But this, my Buddy Boy, is the side you don’t show to everyone: you are sensitive.  You need some comfort and contact amidst your chaos.  You’ll be busily ripping the playroom to shreds, but after ten minutes you’ll crawl around to find me, bury your face in my knees, and give a big deep sigh.  Sometimes it doesn’t last, and you’re back to the mayhem in another 30 seconds.  Sometimes it does, and you lay comfortably in my lap to clap my hands or fiddle with my cheeks.  I love these moments.  I love them because you interject cuddles with craziness, and those cuddles are often reserved just for me.  You may not always stop to hug your mom, but you used to.  And it makes my day, every single time.

So, Bax, you are now one.  Leaving babyhood, and becoming a toddler.  People say it happens before your very eyes, and they are right.  I blinked, and you went from a blob to a boy.  You’ve made us all laugh and you’ve made me lighten up quite a bit in the past year, so I can only imagine what the next one will bring.  I can’t wait to see you take your first steps, start to talk with us, and grow into your very big personality.  I know you’ll do it all with that mischievous little twinkle in your eye, blowing your raspberry spit face at us.  And we’ll laugh right along with you!

Ready with big cuddles anytime you need them,

Mom

Facebook, Frigid temperatures, and Follansbee Family Fun

I’ve realized lately that I do a lot of complaining about not having any time.  In fact, I just blogged about it last week, and then a lightbulb went off: if I want more time, I need to stop wasting time!!  I need to take all those random, seemingly harmless minutes that I spent on Facebook, and put them to good use.  Do I really need to know what Sally Smith ate for breakfast?  Do I really care what John Johnson thinks about the Patriots’ win?  Do I even remember somebody-something-or-other that I worked with for a couple months nine years ago??  No!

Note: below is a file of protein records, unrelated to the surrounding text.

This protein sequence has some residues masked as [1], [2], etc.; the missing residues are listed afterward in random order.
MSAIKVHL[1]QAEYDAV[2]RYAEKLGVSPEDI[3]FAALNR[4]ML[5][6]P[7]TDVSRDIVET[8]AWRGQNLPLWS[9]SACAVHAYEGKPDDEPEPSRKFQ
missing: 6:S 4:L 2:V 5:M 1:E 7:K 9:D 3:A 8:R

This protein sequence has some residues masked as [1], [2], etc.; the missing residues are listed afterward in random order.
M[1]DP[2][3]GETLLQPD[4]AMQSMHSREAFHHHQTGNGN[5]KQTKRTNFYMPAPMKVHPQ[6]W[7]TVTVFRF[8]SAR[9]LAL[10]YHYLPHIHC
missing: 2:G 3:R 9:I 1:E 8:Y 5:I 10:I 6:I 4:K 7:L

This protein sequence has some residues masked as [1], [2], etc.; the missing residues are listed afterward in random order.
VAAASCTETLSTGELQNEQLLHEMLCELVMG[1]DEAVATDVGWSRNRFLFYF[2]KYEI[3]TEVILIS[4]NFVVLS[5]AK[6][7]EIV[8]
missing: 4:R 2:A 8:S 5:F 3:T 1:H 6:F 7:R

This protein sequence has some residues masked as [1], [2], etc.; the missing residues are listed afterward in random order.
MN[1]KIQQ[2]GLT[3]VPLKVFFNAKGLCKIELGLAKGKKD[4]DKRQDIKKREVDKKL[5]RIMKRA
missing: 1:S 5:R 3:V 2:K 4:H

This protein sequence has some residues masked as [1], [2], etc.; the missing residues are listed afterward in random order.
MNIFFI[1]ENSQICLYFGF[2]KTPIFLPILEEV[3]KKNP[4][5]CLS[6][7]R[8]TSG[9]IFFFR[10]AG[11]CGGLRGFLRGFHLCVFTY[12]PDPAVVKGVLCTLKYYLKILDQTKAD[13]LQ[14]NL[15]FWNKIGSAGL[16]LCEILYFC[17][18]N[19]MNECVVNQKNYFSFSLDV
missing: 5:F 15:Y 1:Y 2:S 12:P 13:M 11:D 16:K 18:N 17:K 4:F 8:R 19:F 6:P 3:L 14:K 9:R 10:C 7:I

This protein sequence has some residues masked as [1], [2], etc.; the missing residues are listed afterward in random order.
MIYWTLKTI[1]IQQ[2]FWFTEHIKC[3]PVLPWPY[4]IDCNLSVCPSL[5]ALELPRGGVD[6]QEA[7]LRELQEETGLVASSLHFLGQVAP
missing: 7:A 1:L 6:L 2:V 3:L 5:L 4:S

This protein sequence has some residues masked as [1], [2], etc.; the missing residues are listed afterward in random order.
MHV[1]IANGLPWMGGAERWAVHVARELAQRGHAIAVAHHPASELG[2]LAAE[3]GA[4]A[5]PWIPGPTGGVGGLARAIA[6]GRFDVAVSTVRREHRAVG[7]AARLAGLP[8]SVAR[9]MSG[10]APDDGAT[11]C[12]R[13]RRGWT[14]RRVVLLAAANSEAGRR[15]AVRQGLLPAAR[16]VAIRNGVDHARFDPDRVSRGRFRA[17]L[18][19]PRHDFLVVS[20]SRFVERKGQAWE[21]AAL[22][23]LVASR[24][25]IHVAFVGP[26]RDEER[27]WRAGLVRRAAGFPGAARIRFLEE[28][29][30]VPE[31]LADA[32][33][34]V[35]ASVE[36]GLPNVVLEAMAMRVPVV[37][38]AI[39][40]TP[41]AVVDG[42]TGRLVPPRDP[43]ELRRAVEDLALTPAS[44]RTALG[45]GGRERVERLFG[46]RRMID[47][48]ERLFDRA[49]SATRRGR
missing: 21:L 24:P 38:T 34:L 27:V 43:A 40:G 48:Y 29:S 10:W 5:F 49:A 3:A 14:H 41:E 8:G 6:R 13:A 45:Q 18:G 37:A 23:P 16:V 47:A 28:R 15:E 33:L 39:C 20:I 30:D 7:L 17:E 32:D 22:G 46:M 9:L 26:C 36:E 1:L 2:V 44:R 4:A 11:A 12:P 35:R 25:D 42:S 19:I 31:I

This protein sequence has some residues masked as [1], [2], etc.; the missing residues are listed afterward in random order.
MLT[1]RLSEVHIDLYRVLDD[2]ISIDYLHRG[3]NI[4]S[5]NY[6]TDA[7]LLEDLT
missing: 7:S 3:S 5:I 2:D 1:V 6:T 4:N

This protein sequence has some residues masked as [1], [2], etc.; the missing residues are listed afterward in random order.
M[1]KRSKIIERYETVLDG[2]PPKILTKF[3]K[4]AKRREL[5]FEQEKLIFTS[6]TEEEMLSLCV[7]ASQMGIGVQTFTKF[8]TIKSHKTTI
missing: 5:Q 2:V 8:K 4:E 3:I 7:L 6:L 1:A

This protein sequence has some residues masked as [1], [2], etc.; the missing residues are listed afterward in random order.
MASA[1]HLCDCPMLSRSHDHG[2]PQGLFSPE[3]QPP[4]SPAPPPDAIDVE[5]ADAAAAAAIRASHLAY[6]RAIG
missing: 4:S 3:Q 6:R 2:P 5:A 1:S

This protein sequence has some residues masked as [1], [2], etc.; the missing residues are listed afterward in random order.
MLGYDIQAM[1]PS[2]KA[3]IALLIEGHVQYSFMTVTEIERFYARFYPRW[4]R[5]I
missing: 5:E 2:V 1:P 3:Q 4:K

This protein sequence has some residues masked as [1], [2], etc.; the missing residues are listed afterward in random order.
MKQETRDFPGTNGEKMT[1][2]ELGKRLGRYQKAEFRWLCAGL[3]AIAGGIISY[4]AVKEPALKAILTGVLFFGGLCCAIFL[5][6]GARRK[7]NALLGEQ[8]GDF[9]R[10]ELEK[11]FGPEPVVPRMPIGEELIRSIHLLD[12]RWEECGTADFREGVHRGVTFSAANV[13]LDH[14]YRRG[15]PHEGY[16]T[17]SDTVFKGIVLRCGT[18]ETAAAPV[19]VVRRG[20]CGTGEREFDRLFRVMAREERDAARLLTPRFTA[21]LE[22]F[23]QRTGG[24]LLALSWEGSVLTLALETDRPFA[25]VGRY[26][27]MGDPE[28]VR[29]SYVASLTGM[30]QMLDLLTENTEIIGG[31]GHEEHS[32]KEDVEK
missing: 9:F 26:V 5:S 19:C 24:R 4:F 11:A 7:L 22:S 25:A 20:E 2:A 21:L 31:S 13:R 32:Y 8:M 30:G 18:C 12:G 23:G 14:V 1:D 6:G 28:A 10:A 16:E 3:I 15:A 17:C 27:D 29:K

So lately, when I have the urge to go on Facebook, I’ve been forcing myself to fold laundry.  Write a blog post.  Search for a new crock pot recipe.  Whip up a new activity for Charlotte.

It’s been frigidly cold lately.  Which translates to a lot of indoor time for Charlotte ‘Bee.  So here is what we’ve been doing to brave the cold, stay busy, and learn something along the way.  All activities brought to you by the increased time I have, now that I am not spending it on Facebook 🙂

1) Giant Christmas tree/ giant snowman “puzzle”